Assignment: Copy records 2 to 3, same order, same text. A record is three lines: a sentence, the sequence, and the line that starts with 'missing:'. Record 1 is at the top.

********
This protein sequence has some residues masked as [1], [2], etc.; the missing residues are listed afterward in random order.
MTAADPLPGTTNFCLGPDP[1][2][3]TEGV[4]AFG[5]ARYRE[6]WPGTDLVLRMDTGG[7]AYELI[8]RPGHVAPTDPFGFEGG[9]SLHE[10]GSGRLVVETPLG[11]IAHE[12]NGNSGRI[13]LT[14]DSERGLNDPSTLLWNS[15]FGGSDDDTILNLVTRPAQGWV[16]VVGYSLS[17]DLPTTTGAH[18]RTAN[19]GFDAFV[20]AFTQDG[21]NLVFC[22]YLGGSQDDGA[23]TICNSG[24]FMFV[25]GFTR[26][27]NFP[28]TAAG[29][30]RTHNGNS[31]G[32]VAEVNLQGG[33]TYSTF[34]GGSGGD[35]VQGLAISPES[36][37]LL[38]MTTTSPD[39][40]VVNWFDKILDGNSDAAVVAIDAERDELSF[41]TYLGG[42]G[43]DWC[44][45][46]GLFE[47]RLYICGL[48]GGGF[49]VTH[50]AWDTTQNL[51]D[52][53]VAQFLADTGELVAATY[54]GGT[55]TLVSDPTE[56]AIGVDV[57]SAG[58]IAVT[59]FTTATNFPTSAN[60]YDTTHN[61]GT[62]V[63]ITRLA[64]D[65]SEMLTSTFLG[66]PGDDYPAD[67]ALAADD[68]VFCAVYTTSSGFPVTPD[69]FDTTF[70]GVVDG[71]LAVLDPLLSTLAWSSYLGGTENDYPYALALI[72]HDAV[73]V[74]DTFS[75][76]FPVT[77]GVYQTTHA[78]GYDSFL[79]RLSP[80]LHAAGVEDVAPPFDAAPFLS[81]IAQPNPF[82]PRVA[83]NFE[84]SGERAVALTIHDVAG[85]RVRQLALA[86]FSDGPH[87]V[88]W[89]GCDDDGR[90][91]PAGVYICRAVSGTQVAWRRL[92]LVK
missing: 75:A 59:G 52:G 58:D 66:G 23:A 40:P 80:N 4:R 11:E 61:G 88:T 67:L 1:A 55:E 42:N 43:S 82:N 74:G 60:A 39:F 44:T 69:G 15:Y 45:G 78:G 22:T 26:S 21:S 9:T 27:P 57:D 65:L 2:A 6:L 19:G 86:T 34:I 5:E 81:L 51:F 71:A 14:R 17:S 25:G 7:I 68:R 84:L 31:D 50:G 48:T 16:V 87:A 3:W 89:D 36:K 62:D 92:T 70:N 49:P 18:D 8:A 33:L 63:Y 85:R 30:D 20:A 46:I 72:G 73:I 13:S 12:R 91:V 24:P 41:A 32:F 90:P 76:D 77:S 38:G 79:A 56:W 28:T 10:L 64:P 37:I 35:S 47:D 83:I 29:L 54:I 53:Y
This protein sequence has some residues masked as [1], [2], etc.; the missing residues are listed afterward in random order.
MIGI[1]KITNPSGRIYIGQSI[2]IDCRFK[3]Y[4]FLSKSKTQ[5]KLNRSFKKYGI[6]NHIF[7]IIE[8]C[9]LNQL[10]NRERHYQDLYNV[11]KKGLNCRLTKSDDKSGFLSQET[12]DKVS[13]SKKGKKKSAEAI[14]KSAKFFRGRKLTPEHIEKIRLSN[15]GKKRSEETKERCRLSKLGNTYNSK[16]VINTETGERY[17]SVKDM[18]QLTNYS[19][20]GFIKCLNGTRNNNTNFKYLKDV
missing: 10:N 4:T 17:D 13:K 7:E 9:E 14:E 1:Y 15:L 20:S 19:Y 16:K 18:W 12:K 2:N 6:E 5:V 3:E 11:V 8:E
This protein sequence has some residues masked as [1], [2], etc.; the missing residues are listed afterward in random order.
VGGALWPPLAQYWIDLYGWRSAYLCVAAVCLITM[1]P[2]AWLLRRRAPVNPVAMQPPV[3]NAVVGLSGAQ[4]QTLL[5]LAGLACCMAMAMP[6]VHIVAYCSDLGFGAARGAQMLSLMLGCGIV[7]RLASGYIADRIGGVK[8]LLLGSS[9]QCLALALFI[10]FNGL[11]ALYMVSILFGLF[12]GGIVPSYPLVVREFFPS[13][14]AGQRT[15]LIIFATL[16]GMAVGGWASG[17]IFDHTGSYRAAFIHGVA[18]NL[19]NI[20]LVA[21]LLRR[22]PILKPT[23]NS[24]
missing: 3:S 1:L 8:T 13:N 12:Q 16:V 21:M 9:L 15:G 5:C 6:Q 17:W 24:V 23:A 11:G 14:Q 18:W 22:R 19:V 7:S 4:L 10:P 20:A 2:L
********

This protein sequence has some residues masked as [1], [2], etc.; the missing residues are listed afterward in random order.
MIGI[1]KITNPSGRIYIGQSI[2]IDCRFK[3]Y[4]FLSKSKTQ[5]KLNRSFKKYGI[6]NHIF[7]IIE[8]C[9]LNQL[10]NRERHYQDLYNV[11]KKGLNCRLTKSDDKSGFLSQET[12]DKVS[13]SKKGKKKSAEAI[14]KSAKFFRGRKLTPEHIEKIRLSN[15]GKKRSEETKERCRLSKLGNTYNSK[16]VINTETGERY[17]SVKDM[18]QLTNYS[19][20]GFIKCLNGTRNNNTNFKYLKDV
missing: 10:N 4:T 17:D 13:K 7:E 9:E 14:E 1:Y 15:L 20:S 19:Y 16:K 18:W 12:K 2:N 6:E 5:V 3:E 11:V 8:E
This protein sequence has some residues masked as [1], [2], etc.; the missing residues are listed afterward in random order.
VGGALWPPLAQYWIDLYGWRSAYLCVAAVCLITM[1]P[2]AWLLRRRAPVNPVAMQPPV[3]NAVVGLSGAQ[4]QTLL[5]LAGLACCMAMAMP[6]VHIVAYCSDLGFGAARGAQMLSLMLGCGIV[7]RLASGYIADRIGGVK[8]LLLGSS[9]QCLALALFI[10]FNGL[11]ALYMVSILFGLF[12]GGIVPSYPLVVREFFPS[13][14]AGQRT[15]LIIFATL[16]GMAVGGWASG[17]IFDHTGSYRAAFIHGVA[18]NL[19]NI[20]LVA[21]LLRR[22]PILKPT[23]NS[24]
missing: 3:S 1:L 8:T 13:N 12:Q 16:V 21:M 9:L 15:G 5:C 6:Q 17:W 24:V 23:A 11:G 14:Q 18:W 22:R 19:V 7:S 4:L 10:P 20:A 2:L